Dr Amanda Earley

Amanda EarleyLecturer in Marketing, Politics and Culture

Contact details

  • Tel: +44 (0)116 229 7906
  • Email: me162@le.ac.uk
  • Office: Room 0.07, Ground Floor, Mallard, Brookfield

Personal details

I conducted my doctoral work at the University of Missouri (in Marketing and Cultural Sociology) and at York University (Toronto, Canada, in Marketing, Cultural Studies and Communications).

I completed my undergraduate degree at the University of North Carolina in Psychology and Asian Studies, with additional specialisations in Art History, Cultural Studies and Gender Studies. At North Carolina, I also undertook research assistantships in a wide range of fields. In addition to my formal academic training, I previously worked in the Books Editorial (Acquisitions) and Marketing departments at Duke University Press.

Teaching

  • International Marketing Communications
  • International Marketing
  • Consumer Research
  • Consumer Behaviour

Administrative responsibilities

  • Marketing Division Research Lead
  • REF team

Research

My research examines the political and ethical dimensions of markets, often finding that powerful actors largely dictate the terms by which everyday people and smaller organisations must operate. While these dynamics are pervasive, I direct my work towards areas of public interest. These include:

  • Sustainability
  • Social media
  • Art production

I also study social movements which seek to resist the politics of the market. My methods are tailored to the question at hand, ranging from ethnography and television studies to conceptual work and installation art.

Over the past few years, my largest project has been on Occupy Wall Street. Here, I used political philosophy to help activists as well as academics understand the processes by which the massive social and economic changes desired could be realised. 

I also study television shows which address our declining economic conditions, including Breaking Bad, Two Broke Girls, Hung, Benefits Street, and a variety of British home-buying shows. Here, I find that these programs tend to make economic disasters seem natural and unavoidable. In turn, societal problems (such as unemployment or the housing crisis) are presented as ‘individual’ issues which require individual solutions (like harder work rather than government reform).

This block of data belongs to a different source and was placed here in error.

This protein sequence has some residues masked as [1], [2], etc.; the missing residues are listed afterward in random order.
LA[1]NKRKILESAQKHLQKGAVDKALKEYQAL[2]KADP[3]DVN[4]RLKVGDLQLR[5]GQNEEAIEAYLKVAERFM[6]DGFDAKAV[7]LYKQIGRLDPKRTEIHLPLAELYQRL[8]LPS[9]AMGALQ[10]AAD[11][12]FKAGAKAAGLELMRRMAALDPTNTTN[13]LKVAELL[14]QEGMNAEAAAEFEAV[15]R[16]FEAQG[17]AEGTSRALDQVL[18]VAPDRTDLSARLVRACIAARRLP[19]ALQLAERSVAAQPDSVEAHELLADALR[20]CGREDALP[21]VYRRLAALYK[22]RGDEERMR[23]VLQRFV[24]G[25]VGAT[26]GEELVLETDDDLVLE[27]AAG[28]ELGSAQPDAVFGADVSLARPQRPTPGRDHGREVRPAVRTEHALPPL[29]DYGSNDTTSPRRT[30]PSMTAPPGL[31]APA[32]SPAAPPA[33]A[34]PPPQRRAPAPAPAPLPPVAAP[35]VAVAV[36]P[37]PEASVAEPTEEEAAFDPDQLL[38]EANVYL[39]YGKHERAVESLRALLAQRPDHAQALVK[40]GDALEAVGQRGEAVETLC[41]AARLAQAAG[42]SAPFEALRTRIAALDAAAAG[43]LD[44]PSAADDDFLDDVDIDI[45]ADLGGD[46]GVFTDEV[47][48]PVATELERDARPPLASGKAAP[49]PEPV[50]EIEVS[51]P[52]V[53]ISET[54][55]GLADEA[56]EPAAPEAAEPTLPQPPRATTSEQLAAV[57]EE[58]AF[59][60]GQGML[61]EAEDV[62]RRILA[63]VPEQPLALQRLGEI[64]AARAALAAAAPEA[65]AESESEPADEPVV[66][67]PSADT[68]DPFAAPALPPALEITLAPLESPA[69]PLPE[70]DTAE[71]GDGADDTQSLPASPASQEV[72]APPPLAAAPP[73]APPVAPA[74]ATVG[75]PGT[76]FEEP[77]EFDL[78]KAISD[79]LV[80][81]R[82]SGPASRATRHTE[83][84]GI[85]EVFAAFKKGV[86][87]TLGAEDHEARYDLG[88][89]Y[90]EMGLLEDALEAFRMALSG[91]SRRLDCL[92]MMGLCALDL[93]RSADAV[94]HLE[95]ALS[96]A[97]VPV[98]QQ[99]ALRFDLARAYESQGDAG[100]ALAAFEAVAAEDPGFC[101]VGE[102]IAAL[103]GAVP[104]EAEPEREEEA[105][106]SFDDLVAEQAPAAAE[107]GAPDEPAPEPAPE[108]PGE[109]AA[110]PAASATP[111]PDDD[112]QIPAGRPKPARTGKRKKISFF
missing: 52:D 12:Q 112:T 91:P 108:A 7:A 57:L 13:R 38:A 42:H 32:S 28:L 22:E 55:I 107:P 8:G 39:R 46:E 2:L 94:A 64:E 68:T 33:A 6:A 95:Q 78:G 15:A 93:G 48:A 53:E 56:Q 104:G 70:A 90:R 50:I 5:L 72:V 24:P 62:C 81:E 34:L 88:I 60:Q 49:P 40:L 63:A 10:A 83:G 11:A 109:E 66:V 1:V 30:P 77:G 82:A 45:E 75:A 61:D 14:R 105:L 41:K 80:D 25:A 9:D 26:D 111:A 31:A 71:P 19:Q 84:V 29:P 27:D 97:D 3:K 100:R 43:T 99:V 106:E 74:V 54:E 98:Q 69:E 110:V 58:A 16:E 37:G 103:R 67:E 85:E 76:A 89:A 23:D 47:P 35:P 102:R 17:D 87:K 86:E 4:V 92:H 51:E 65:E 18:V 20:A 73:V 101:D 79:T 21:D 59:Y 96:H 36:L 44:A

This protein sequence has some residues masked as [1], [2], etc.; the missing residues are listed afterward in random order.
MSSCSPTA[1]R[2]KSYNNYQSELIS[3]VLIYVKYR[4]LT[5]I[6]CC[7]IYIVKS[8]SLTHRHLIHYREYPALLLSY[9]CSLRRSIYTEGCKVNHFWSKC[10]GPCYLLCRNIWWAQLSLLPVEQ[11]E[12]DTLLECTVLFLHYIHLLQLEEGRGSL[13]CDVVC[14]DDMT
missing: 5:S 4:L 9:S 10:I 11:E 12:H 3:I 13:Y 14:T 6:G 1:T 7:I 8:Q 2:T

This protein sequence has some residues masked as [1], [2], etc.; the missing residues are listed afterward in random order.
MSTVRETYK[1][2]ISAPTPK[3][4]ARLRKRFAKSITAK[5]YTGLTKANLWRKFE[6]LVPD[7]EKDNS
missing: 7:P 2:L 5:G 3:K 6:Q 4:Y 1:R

I am a passionate teacher and researcher in the field of international marketing. Again, I focus on history, politics, and ethics, finding that many business practices which we consider to be ‘standard’ today are rooted in dark colonialist and imperialist histories.

I'm also interested in the marketisation of politics. As politics and class are often communicated through aesthetic means, I find art to be a fascinating point of entry. As such, I have been studying political art for the last six years, considering whether or not it can achieve its aims through contemporary art markets and institutions.

Supervision

I have training and interest in the following fields, and welcome communication from PhD students who share both a subject area interest and a methodological interest. In other words, while my methodological interests are broad, I am not an appropriate advisor for any survey or econometric study. Especially for quantitative research, I would only be adequately expert and motivated for a critical topic.

Subject areas

  • Critical marketing
  • Consumer culture theory
  • Ethics
  • Political economy
  • Political philosophy
  • Critical theory
  • Cultural studies
  • Media studies
  • Sociology
  • Gender studies
  • Area studies

Topical areas

  • Activism
  • Art
  • Sustainability
  • Social media
  • Food studies
  • Social stratification
  • International business history
  • Film
  • Television representation

Qualitative methods

  • Ethnography
  • Interview
  • Content analysis
  • Visual analysis
  • Rhetorical analysis
  • Critical discourse analysis
  • Political analysis
  • Film and television studies
  • Artistic representation (particularly mixed media, photography, and installation)
  • Scale development
  • Survey
  • Economic

Publications

Earley, Amanda (forthcoming), ‘Let’s Get Real: New Continental Philosophy’s Methodological Imperative’, in Consumption, Markets, and Culture.

Earley, Amanda (2015), ‘Critical Theory in Consumer Research: Advancing the Conversation’, in Research in Consumer Behaviour, 17. Anastasia E. Thyroff, Jeff B. Murray, Russell W. Belk, Eds. Emerald Group Publishing Limited, pp. 77-87.

Earley, Amanda, and Mike Saren (2015), “‘Between Coercion and Brainwashing’: Theorising the Politics and Ethics of Marketing”, in Alison Pullen and Carl Rhodes, Eds., The Routledge Companion to Ethics and Politics of Organization. London: Routledge.

Earley, Amanda (2014), ‘Connecting Contexts: A Badiouian Epistemology for Consumer Culture Theory’, Marketing Theory 11(4), 381-404.

Kozinets, Robert V., Pierre-Yann Dolbec and Amanda Earley (2013), ‘Netnographic Analysis: Capturing and Interpreting Culture through Websites, Blogs, Tweets, Facebook Posts, Virtual Worlds and Other Social Media Data’, in Uwe Fleck, Ed., The Sage Handbook of Qualitative Data Analysis. Sage: London.

Earley, Amanda (2011), ‘If You Can’t Stand the Heat, Get Out of the Kitchen: Foodies Contest the Cultural Authority of the Market’, Research in Consumer Behaviour, Vol. 13, pp. 19-38. Emerald Group Publishing Ltd.

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Contact Details

School of Business
University of Leicester
University Road
Leicester
LE1 7RH

ulsb@le.ac.uk

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